Filmmaker, editor, writer. Exploring the human side of science, education, and the natural world.
Indigenous People Have Always Known About STEM
Telling the story of Actua’s work with Indigenous communities is no small task — the non-profit has been teaching kids across Canada science, technology, engineering and math for 20 years.
Taking the next step, Actua began developing a for-credit, land-based program for high schoolers to learn STEM skills and reconnect with their heritage.
The video was produced, directed, shot, and edited by me.
Vaping Is Cool, Smoking Is Not: Could Rise Of Teen E-Cig Use Have An Upside?
Behind the scenes of the Tall Wood Building
Testing A Genetic ‘Ad-Blocker’ To Treat A Rare Neurological Disease
Spotlight: Wired that Way
Casper Star Tribune
As science mixes with politics, how do we know what to trust?
Welcome to Geering Up Okanagan
Going where the kids are: land based learning
When I was told I could only pack 25 pounds on the five-seater airplane, I had no idea how I would pack my clothes, camping gear, and video equipment for the two week trip to northern British Columbia.
With one camera, one lens and a whole lot of batteries, I spent two weeks teaching science and filming this documentary. It was a privilege to hear the stories of elders, community members, teachers and kids. Thank you for inviting us onto your land and sharing your stories with us.
UBC Science Saving Science In Fact-Free Times
In a panel discussion hosted by Dr. Jennifer Gardy — a UBC professor, BCCDC Senior Scientist, Canada Research Chair and CBC host — and featuring Emmy Award-winning journalist Peter Klein, H.R. MacMillan Space Centre programs coordinator Michael Unger, and Ph.D. candidate Julia Amerongen Maddison, I discussed my work with Geering Up and chatted science communication. Watch my presentation, and the entire roundtable discussion, from the UBC Faculty of Science Alumni event to hear how I think outreach and effective communication can save science in our fact free world.
Big Bucks For Boston-Based Incubator To Speed Fight Against Superbugs
Math could make your toilet paper softer and stronger
New Alzheimer’s Research Sheds Light On ‘Garbage Collecting’ Proteins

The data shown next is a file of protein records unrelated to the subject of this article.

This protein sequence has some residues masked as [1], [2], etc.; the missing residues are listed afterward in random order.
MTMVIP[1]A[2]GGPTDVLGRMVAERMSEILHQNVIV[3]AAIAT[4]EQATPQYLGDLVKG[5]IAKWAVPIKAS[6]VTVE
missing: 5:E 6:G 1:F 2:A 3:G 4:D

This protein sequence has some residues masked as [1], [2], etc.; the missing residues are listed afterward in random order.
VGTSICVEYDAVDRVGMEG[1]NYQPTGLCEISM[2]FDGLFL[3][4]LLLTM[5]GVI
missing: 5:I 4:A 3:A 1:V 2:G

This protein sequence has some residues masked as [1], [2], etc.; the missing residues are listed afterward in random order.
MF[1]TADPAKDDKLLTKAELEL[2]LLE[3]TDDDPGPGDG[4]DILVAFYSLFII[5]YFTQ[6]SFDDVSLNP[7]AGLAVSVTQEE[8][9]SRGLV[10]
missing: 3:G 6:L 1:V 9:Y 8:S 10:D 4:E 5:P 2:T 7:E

What does science have to say about abortions?
Professor wins award for equation that is beyond its time
Science with Santa: a conversation with UBC’s new president on science, learning and Star Trek
Ada’s Atlantic adventure:
The little robot that could (and almost did)
Follow Ada, the autonomous sailing robot, as she attempts to be the first sailbot to cross the Atlantic Ocean.
My story of how a UBC engineering team’s pride and joy ended up lost in the Atlantic, but united a community across the world won the Canadian Community Newspaper best campus feature story award and was shortlisted for the Canadian University Press’ feature writing award.
eng•cite and Science Literacy Week
Spotlight: You’re Invited
Why The Ubyssey is disendorsing every presidential candidate
We weren't going to do this.ubyssey.ca/opinion/no-good-choicesPosted by The Ubyssey on Monday, March 6, 2017
Why The Ubyssey is Disendorsing Every Presidential Candidate
Voirelia: A Dance, Psychology, and Philosophy Hub
Behind the Universe of the Brain
Month in Review: Echo Chamber
Engineering Stories Vlog
Girls Only Make-a-thon: Tech for Change 2017
Stories I’ve Edited
by Emma Loy
Your sushi habit is hurting the planet and communities around the world
by Moira Wyton
Tip of the iceberg
by Nivretta Thatra
Ubyssey Science’s guide to fighting for science locally
by Arianna Leah Fischer
UBC accepts $1.5 million grant in scientific research and infrastructure
by Nivretta Thatra
Which doctor: Making the right choice in a crowded healthcare industry
By Nivretta Thatra